In the age of numbers, don’t lose sight of qualitative data

Knowing that a student is first-generation, low-income isn’t the same as sitting at the kitchen table with them when they say, "I can't do it anymore because I can’t find childcare. I have to withdraw."
Jason Levin
Jason Levin
Jason Levin is the executive director of WGU Labs, an edtech incubation, research and design arm of Western Governors University. He served as Vice President of Institutional Research at WGU for over seven years.

Data is integral to higher education. Data plays a pivotal role in advancing solutions to complex issues such as enrollment and affordability, as well as improving decision-making, student success and diversity. As colleges and universities continue to develop into ultra-intelligent institutions, data will be a requisite for navigating change and improving student learning experiences.

As a numbers person myself, it’s an exciting time. As a former vice president of institutional research, I’ve come to realize that making decisions based on quantitative data alone paints an incomplete and often biased picture. The focus is often too oriented on what is or can be measured and not necessarily on what matters.

We simply can’t “numbers our way” into understanding students’ unique challenges, especially those from under-resourced communities. As leaders make investments to gather, analyze and act on institutional information, part of the data set has to be qualitative.

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Understanding the ‘why’ by asking users directly

My team and I employ user interviews, co-design sessions and open-ended surveys to amplify important stakeholder voices such as learners and faculty members, in turn helping our researchers better understand the “why.”

Racial disparities in education outcomes are a prominent example. Qualitative data enables institutions to go beyond national trends and headlines around  standardized test performance and college graduation rates to understand the experiences of their own students. Recently, my colleagues and I at WGU Labs worked with an online institution that saw differences in student outcomes by race. We had the hard numbers to show the patterns and wanted to understand the story behind them using surveys and interviews. Our findings demonstrated how complicated the picture was.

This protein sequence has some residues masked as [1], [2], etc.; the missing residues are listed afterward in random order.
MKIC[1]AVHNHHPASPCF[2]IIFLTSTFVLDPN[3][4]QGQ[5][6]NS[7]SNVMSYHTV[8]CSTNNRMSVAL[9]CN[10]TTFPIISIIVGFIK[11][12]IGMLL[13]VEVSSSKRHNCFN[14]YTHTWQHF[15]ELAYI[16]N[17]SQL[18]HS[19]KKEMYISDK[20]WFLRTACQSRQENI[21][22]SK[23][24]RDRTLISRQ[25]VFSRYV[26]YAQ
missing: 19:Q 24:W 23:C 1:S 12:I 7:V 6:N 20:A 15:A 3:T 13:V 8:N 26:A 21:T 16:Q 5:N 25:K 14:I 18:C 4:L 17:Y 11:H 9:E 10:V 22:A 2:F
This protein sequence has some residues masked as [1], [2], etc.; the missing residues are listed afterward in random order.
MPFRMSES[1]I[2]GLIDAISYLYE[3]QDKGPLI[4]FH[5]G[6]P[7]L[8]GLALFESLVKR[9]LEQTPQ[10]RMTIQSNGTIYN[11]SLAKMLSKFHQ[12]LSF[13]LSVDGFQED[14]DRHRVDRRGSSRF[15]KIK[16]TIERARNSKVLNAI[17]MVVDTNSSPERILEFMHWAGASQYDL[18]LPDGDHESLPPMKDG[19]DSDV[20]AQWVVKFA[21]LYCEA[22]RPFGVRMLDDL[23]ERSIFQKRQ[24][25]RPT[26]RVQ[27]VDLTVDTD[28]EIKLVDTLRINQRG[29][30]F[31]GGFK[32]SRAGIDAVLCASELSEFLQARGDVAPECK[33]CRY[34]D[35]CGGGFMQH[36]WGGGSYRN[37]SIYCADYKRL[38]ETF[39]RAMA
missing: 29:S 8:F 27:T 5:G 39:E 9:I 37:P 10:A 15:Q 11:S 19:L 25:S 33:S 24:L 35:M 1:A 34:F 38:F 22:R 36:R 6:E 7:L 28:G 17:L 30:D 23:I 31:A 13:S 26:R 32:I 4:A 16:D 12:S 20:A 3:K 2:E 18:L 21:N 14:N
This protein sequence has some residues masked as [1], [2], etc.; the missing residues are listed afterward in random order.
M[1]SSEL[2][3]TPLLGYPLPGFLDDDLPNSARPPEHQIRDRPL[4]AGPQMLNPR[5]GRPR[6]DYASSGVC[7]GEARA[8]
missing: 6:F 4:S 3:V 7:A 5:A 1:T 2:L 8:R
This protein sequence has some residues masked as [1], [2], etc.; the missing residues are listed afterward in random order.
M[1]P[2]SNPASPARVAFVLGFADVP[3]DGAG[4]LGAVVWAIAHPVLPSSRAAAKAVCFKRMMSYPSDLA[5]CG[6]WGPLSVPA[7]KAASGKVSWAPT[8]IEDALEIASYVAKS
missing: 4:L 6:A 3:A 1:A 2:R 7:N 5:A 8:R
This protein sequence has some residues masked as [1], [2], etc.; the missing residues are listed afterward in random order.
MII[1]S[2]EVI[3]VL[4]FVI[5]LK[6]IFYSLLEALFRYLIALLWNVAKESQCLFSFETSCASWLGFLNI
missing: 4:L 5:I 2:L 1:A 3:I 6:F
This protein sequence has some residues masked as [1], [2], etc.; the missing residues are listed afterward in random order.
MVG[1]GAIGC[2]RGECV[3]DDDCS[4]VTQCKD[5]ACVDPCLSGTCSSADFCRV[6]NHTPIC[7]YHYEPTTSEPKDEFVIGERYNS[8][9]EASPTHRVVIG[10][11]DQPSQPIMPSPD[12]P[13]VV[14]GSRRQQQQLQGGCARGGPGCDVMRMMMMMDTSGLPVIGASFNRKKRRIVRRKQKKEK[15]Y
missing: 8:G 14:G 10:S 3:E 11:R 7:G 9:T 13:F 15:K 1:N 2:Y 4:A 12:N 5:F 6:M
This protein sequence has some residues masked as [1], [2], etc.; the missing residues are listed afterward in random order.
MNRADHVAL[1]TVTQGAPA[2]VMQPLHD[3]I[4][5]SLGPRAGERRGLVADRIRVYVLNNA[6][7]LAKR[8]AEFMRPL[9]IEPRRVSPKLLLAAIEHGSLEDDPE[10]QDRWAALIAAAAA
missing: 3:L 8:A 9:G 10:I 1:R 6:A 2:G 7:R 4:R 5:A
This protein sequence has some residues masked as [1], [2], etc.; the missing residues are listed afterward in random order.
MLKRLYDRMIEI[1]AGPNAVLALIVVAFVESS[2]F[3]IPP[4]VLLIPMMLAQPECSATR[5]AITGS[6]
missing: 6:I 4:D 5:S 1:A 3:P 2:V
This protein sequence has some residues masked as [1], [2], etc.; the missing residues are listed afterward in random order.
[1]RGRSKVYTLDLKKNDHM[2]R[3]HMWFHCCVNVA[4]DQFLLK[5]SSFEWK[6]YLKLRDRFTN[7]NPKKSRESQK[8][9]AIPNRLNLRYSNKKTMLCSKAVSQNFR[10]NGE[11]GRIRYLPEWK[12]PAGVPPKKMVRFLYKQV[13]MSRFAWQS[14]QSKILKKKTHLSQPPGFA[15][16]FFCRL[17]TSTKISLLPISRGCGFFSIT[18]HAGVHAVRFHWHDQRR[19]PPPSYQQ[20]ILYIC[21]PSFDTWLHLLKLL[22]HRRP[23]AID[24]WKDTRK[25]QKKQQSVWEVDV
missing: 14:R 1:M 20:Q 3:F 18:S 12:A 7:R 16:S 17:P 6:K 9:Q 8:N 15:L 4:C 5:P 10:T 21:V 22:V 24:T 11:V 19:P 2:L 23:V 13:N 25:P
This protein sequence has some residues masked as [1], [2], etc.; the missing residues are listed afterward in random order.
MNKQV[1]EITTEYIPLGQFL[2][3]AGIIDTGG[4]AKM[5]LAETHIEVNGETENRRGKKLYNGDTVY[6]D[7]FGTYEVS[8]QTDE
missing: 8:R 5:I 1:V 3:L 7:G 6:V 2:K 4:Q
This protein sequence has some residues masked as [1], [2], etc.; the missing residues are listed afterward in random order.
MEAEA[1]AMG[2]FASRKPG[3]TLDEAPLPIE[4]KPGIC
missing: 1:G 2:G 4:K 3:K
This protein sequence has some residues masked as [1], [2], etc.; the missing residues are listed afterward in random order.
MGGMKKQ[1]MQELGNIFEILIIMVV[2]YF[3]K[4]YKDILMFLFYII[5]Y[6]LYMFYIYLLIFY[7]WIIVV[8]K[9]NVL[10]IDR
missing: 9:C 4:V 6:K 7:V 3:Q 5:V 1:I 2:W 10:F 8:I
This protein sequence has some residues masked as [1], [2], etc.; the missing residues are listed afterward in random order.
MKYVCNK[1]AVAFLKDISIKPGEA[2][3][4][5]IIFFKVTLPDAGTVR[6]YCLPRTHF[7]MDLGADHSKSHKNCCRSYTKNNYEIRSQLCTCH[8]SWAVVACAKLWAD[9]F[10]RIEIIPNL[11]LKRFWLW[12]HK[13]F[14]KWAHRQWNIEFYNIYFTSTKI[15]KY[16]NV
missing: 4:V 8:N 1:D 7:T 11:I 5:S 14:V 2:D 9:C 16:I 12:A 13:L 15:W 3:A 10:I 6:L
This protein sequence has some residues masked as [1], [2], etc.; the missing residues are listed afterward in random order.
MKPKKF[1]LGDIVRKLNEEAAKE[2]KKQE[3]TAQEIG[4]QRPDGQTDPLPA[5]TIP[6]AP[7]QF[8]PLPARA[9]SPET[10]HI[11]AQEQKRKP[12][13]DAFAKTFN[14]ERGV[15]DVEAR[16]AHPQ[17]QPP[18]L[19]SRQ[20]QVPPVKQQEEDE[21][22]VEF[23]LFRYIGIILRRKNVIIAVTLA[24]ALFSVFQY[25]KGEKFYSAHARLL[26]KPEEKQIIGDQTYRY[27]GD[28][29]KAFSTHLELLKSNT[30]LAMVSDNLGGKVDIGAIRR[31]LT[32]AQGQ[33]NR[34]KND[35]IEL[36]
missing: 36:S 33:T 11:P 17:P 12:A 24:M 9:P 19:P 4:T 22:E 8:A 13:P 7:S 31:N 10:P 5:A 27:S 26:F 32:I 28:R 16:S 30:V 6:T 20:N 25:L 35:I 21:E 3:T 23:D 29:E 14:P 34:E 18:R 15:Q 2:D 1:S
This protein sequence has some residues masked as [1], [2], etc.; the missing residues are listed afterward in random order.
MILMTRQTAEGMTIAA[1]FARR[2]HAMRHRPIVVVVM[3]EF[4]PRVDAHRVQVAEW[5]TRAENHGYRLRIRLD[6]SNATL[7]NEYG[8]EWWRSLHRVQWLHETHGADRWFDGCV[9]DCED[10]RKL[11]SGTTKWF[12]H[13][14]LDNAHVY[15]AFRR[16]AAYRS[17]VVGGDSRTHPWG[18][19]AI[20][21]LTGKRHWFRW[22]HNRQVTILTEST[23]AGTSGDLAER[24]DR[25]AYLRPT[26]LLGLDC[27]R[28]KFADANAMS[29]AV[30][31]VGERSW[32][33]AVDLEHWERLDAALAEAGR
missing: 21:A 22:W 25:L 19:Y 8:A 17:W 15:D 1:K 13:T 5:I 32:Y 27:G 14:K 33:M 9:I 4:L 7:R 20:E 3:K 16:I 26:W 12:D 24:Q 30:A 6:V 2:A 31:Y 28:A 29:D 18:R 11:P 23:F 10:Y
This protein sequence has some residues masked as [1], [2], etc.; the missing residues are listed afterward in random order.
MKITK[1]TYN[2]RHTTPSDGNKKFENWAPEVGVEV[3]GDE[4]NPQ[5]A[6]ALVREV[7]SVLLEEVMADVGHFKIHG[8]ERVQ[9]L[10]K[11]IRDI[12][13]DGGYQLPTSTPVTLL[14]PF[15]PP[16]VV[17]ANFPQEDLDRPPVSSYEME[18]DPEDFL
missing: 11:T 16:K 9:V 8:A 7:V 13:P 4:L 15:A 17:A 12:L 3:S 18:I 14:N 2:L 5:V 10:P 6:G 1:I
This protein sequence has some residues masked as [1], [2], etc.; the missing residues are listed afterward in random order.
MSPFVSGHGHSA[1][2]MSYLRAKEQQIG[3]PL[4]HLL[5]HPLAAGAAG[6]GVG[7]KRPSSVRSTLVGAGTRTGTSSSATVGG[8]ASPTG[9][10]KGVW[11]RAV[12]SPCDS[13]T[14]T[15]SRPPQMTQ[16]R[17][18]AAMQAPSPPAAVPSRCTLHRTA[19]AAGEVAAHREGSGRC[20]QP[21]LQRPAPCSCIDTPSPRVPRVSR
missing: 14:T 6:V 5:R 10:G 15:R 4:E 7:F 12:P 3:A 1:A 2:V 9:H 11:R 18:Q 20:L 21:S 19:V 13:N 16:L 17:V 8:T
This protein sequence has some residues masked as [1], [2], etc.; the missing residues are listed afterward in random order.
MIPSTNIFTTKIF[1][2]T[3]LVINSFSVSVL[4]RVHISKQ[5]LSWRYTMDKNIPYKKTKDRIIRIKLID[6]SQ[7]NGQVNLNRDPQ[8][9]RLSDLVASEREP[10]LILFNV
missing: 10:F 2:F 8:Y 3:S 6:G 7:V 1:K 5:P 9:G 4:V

We found that while students from communities of color reported that race and ethnicity are important aspects of their personal identity and student experience, faculty members at the institution received little information about these elements of their students’ identities. Another factor was that many white faculty members took a “colorblind” approach to advising and guiding students.

Though well-meaning, faculty unintentionally dismissed vital aspects that many students said were essential components of their identities.

Weaving together threads of data

Qualitative data provides context to quantitative data, enabling researchers and learning experience designers to create personalized, agile solutions that better support students. By bringing together multiple types of data, we can interrogate purely numerical institutional findings and determine their limitations and potential biases.

For example, colleges and universities spend a lot of time estimating stopouts with sophisticated models that rely on factors such as high school GPAs, credit hours, working status and whether the student’s parents attended college. But we still don’t really understand why people stop out. Those data points are correlates, not push factors. For example, knowing that a student is first-generation, low-income isn’t the same as sitting at the kitchen table with them when they say, “I can’t do it anymore because I can’t find childcare. I have to withdraw.” We need that qualitative understanding to truly keep students on track.

One thing we’ve learned from our analysis of the National Longitudinal Surveys of Youth about these individuals is that it is common for them to report having a bad experience in high school. Important questions for us to consider as we think about how to reach, engage and build an education pathway for these individuals are:

  • “How does their high school experience shape their future interest and expectations for learning?”
  • “What will higher education institutions need to do to counteract these prior experiences so these individuals feel welcome and confident in a path through higher education?”

We will only come to understand this through qualitative inquiry: asking about their experiences, listening to their stories and learning from them.

The value of qualitative data isn’t only critical as more institutions aim to attract, welcome and support students with a greater variety of lived experiences.  A holistic data approach has far-reaching impacts. I’ve seen qualitative data unlock innovative answers in edtech, learning experience design, tuition models, student aid and student connections.

By balancing quantitative and qualitative data, we can advance meaningful solutions that address higher education’s most pressing problems and create a more valuable educational experience for all students.


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